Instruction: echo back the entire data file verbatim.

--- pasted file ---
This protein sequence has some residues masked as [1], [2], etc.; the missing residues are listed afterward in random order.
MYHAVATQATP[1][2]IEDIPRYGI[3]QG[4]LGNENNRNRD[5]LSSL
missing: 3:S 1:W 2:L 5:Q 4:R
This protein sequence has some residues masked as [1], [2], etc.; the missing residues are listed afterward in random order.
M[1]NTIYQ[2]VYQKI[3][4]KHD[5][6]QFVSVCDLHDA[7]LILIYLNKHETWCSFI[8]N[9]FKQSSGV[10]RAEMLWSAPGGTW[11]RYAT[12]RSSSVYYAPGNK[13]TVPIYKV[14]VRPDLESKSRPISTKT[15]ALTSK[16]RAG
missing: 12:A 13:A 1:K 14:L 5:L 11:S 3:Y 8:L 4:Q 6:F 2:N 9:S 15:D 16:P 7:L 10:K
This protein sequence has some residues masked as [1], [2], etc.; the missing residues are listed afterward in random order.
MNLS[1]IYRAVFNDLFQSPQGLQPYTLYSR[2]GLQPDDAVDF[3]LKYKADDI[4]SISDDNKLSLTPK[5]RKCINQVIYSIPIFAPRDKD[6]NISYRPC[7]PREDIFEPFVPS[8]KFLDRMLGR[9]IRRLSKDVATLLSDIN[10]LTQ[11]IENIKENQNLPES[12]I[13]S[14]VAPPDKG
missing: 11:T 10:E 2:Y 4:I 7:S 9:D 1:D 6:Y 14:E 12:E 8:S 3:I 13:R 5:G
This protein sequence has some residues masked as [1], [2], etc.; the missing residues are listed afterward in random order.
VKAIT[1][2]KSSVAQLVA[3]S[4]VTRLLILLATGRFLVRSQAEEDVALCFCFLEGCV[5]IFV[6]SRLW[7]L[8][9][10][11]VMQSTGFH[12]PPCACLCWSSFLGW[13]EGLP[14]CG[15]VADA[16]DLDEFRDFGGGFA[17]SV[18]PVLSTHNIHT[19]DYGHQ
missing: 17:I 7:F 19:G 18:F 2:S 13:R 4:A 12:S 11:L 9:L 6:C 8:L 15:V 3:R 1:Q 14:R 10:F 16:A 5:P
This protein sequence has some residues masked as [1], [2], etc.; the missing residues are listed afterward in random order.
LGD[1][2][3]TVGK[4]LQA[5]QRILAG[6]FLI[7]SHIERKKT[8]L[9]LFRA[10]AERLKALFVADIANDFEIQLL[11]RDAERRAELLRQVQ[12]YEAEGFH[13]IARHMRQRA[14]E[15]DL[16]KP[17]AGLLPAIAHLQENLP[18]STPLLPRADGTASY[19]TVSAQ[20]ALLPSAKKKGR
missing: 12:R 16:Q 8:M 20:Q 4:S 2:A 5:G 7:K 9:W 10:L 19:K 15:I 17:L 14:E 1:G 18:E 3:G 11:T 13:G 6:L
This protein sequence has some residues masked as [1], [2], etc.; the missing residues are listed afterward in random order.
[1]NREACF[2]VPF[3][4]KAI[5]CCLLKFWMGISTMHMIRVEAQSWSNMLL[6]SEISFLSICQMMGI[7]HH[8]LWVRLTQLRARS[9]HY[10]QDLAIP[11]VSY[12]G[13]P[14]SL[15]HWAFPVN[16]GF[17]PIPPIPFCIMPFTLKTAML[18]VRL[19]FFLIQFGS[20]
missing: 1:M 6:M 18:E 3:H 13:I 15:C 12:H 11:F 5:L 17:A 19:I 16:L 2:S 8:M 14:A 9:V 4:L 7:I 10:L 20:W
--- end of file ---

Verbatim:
This protein sequence has some residues masked as [1], [2], etc.; the missing residues are listed afterward in random order.
MYHAVATQATP[1][2]IEDIPRYGI[3]QG[4]LGNENNRNRD[5]LSSL
missing: 3:S 1:W 2:L 5:Q 4:R
This protein sequence has some residues masked as [1], [2], etc.; the missing residues are listed afterward in random order.
M[1]NTIYQ[2]VYQKI[3][4]KHD[5][6]QFVSVCDLHDA[7]LILIYLNKHETWCSFI[8]N[9]FKQSSGV[10]RAEMLWSAPGGTW[11]RYAT[12]RSSSVYYAPGNK[13]TVPIYKV[14]VRPDLESKSRPISTKT[15]ALTSK[16]RAG
missing: 12:A 13:A 1:K 14:L 5:L 11:S 3:Y 8:L 4:Q 6:F 2:N 9:S 15:D 16:P 7:L 10:K
This protein sequence has some residues masked as [1], [2], etc.; the missing residues are listed afterward in random order.
MNLS[1]IYRAVFNDLFQSPQGLQPYTLYSR[2]GLQPDDAVDF[3]LKYKADDI[4]SISDDNKLSLTPK[5]RKCINQVIYSIPIFAPRDKD[6]NISYRPC[7]PREDIFEPFVPS[8]KFLDRMLGR[9]IRRLSKDVATLLSDIN[10]LTQ[11]IENIKENQNLPES[12]I[13]S[14]VAPPDKG
missing: 11:T 10:E 2:Y 4:I 7:S 9:D 1:D 6:Y 14:E 12:E 8:S 3:I 13:R 5:G
This protein sequence has some residues masked as [1], [2], etc.; the missing residues are listed afterward in random order.
VKAIT[1][2]KSSVAQLVA[3]S[4]VTRLLILLATGRFLVRSQAEEDVALCFCFLEGCV[5]IFV[6]SRLW[7]L[8][9][10][11]VMQSTGFH[12]PPCACLCWSSFLGW[13]EGLP[14]CG[15]VADA[16]DLDEFRDFGGGFA[17]SV[18]PVLSTHNIHT[19]DYGHQ
missing: 17:I 7:F 19:G 18:F 2:S 13:R 4:A 12:S 11:L 9:L 6:C 8:L 15:V 3:R 1:Q 14:R 10:F 16:A 5:P
This protein sequence has some residues masked as [1], [2], etc.; the missing residues are listed afterward in random order.
LGD[1][2][3]TVGK[4]LQA[5]QRILAG[6]FLI[7]SHIERKKT[8]L[9]LFRA[10]AERLKALFVADIANDFEIQLL[11]RDAERRAELLRQVQ[12]YEAEGFH[13]IARHMRQRA[14]E[15]DL[16]KP[17]AGLLPAIAHLQENLP[18]STPLLPRADGTASY[19]TVSAQ[20]ALLPSAKKKGR
missing: 12:R 16:Q 8:M 20:Q 4:S 2:A 5:G 7:K 9:W 10:L 19:K 15:I 17:L 14:E 1:G 18:E 3:G 11:T 13:G 6:L
This protein sequence has some residues masked as [1], [2], etc.; the missing residues are listed afterward in random order.
[1]NREACF[2]VPF[3][4]KAI[5]CCLLKFWMGISTMHMIRVEAQSWSNMLL[6]SEISFLSICQMMGI[7]HH[8]LWVRLTQLRARS[9]HY[10]QDLAIP[11]VSY[12]G[13]P[14]SL[15]HWAFPVN[16]GF[17]PIPPIPFCIMPFTLKTAML[18]VRL[19]FFLIQFGS[20]
missing: 1:M 6:M 18:E 3:H 13:I 15:C 12:H 11:F 5:L 17:A 19:I 16:L 2:S 8:M 14:A 9:V 4:L 7:I 10:L 20:W